No Listeners Left Behind as The Infamous Stringdusters Charge ‘Toward the Fray’
Photo by Trent Grogan
Despite the dystopian-looking album art featuring a girl in a gas mask holding a teddy bear as buildings crumble and the sky billows with smoke behind her, there’s optimism in The Infamous Stringdusters’ call for compassion, understanding, and coming together on Toward the Fray, their 10th album of original tunes.
The album was recorded by Colin Bricker at Denver’s Mighty Fine Productions and produced by the Stringdusters themselves across eight days in August 2020. According to bassist Travis Book, recording during the pandemic came with its own set of challenges but ultimately resulted in the band growing closer together both on a musical and a personal level.
After 15 years and over a dozen albums recorded together, the band typically doesn’t struggle with efficiency in the studio. This time was no exception, although Book admits that pandemic-related restrictions and anxiety led to the group pushing their creative boundaries with one another further than ever before.
“Making a record that sounds like the Stringdusters isn’t the challenge,” Book says. “The challenge is seeing just how deep we can get on each song in order to make it the best, most authentic version of itself it can be. This requires us all setting aside our egos, being open to suggestions, and trusting one another to create the best music as possible.”
Due to its timing, the album is full of songs relating to the pandemic, touching on isolation, self-reflection, polarizing politics, the Black Lives Matter movement, and more. For Book personally, the pandemic wasn’t the start of his journey of self-reflection, but a catalyst for pushing him to explore even more.
“I decided a handful of years ago that I needed to be a lot more intentional with the songs I sing, whether they’re originals or covers,” Book says. “It really started with the ‘Me Too’ movement and realizing there were some songs, like ‘Little Sadie,’ a traditional tune covered by Tony Rice, [that] had lyrics about [murder] that made me and others uncomfortable. Even ‘Hobo Song’ by Peter Rowan has a line in it about killing 20 Indians with one cannonball. It’s a subtle thing and one I’m not sure anyone will get offended about, but it’s a lyric that doesn’t feel good coming out of my mouth. Music is a powerful thing, so it’s important that us songwriters really care about what we’re singing and the message we’re putting out.”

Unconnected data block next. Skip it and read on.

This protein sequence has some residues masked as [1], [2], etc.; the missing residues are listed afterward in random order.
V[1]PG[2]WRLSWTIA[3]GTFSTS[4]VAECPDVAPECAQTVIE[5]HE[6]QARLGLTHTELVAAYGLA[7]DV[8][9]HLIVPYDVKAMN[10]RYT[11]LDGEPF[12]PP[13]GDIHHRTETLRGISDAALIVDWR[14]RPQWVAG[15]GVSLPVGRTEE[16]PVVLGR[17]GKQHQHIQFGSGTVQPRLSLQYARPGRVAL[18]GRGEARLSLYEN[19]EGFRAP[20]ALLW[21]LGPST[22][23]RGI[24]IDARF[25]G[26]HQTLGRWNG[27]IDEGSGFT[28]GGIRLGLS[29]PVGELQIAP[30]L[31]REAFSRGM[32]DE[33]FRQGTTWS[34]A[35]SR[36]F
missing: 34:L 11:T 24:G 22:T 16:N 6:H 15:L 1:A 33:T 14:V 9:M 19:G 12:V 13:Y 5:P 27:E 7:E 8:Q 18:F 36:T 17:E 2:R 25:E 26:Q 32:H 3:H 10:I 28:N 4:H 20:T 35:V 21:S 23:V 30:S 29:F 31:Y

Talking It Out
Despite Toward the Fray being the Stringdusters’ most overtly political album to date, the band manages to navigate the often polarizing topics with grace and self-reflection.
This heated dialogue, and the need to step back from it, is addressed on “Hard Line.” Fiddler Jeremy Garrett sings about getting so dug in on a devout stance on something that you’ll never be able to have your mind swayed, or be able to sway anyone who disagrees with you. After questioning how someone could get so entrenched in something, the song pleads:
Is there some kind of way we can talk it out
And head for higher ground
Find our way out of the flood of lies
Before we both drown
Or will it all come crashing down
“I Didn’t Know,” a song co-written by Garrett and Jon Weisberger, tackles the murder of George Floyd in Minneapolis in May 2020 and the ensuing Black Lives Matter movement with a similar story of self-reflection and asking hard questions. In a press release announcing the single’s release, Garrett said writing the song was both a way of documenting what he saw and how he felt and a reflection on the injustices happening to Black Americans that he and other white people have been blind to for so long.
And he’s not alone. Book says the pandemic and other recent events have caused the entire band to look inward more to examine how they can use their platform to lead by example.